King's College London

Research portal

Embrittlement of an elasto-plastic medium by an inclusion

Research output: Contribution to journalArticle

Luca Cimbaro, Adrian Sutton, Daniel Balint, Anthony Thomas Paxton, Mark Hardy

Original languageEnglish
Pages (from-to)87-100
Number of pages14
JournalINTERNATIONAL JOURNAL OF FRACTURE
Volume216
Issue number1
Early online date19 Feb 2019
DOIs
Publication statusPublished - Mar 2019

Documents

King's Authors

Abstract

A mathematical model for the embrittlement of a long elastic-plastic crack by a relatively small, misfitting inclusion is presented. The model makes direct contact with the Dugdale-Bilby-Cottrell-Swinden model as a limiting case. The particular case of an oxide inclusion with a triangular cross-section at the tip of an intergranular crack in the Ni-based superalloy RR1000 at 650\textdegree C is considered. The positive misfit of the intrusion provides an additional tensile load on the crack tip and on the plastic zone, raising the local stress intensity factor $k_I$ and the crack tip opening displacement $\Delta_u$ above those when the inclusion is replaced by a dislocation- free zone of the same length. It is shown that for a given misfit strain and inclusion shape, the enhancement of $k_I$ and $\Delta u$ is controlled by a dimensionless parameter $\omega= (\sigma/\sigma_1)\sqrt{c/(2l)}$ where $\sigma$ is the applied stress, $\sigma_1$ is the yield stress, $c$ is the crack length and $l$ is the length of the inclusion. The anti-shielding effect of the intrusion is significant only when $\omega\lesssim 6$. As a result of the anti-shielding effect of the intrusion, the stress singularity at the crack tip always exceeds the compressive normal stress that exists within the thickest part of the intrusion when it is isolated. It is also shown that the gradient of the hydrostatic stress within the intrusion subjected to different applied stresses drives the oxygen diffusion and, hence, assists the oxidation at the grain boundary. The fracture toughness is considerably greater than that of a bulk sample of the oxide particle, which we attribute to the plastic zone.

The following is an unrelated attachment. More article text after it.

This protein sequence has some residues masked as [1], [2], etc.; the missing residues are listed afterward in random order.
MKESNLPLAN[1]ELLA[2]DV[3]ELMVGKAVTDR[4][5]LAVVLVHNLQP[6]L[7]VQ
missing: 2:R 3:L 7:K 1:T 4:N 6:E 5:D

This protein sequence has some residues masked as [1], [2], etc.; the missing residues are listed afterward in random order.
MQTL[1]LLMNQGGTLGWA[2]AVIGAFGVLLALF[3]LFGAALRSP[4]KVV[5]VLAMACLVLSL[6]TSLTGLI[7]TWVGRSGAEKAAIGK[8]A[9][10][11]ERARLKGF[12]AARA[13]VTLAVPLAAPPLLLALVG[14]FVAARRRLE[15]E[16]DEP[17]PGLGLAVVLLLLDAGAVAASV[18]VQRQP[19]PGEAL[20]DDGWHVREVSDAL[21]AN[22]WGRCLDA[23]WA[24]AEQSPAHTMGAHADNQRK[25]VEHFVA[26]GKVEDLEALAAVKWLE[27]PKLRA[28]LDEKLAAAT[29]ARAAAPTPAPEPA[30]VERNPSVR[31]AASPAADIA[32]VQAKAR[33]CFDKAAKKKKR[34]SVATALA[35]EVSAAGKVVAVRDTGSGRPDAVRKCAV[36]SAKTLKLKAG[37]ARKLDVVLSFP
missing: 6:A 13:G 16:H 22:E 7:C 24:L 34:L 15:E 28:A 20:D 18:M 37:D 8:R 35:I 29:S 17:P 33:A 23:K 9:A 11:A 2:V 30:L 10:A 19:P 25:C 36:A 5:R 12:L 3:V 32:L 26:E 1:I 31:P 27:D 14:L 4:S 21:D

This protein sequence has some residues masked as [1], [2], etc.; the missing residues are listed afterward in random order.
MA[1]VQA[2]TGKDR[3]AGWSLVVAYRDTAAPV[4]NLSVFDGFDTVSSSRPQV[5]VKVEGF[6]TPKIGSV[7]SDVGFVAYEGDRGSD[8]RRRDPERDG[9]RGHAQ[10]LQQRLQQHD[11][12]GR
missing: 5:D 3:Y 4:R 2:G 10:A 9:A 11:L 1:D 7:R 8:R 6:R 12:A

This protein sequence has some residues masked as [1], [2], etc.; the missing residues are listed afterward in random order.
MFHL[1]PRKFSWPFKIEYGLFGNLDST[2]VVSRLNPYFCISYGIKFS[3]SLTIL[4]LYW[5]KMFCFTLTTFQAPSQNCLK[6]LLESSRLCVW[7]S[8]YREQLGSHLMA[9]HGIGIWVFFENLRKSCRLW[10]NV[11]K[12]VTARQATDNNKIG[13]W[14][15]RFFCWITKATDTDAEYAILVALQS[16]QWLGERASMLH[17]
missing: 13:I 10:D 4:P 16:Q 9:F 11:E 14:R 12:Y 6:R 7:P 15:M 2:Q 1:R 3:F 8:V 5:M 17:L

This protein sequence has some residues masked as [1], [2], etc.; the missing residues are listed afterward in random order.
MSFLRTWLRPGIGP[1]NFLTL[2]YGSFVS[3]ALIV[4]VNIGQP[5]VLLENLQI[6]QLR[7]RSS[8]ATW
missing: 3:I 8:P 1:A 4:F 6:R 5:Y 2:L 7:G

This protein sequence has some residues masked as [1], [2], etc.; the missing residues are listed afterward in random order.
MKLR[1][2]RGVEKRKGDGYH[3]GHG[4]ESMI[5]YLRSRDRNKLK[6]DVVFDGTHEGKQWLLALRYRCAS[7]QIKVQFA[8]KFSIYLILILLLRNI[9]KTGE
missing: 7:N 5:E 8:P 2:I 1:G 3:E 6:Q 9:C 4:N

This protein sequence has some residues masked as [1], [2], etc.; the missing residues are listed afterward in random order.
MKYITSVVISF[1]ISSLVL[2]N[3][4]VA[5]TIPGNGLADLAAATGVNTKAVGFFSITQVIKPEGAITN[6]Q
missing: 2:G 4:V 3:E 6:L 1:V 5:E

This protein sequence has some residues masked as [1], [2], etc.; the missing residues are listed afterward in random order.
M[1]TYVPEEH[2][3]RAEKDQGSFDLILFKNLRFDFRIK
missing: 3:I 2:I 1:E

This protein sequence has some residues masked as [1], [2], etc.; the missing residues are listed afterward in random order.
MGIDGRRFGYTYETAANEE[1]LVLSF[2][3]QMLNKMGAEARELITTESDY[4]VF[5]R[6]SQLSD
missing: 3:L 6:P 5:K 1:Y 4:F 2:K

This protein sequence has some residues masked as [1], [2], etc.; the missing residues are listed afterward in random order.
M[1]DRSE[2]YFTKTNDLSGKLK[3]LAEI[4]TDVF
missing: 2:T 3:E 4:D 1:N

Download statistics

No data available

View graph of relations

© 2018 King's College London | Strand | London WC2R 2LS | England | United Kingdom | Tel +44 (0)20 7836 5454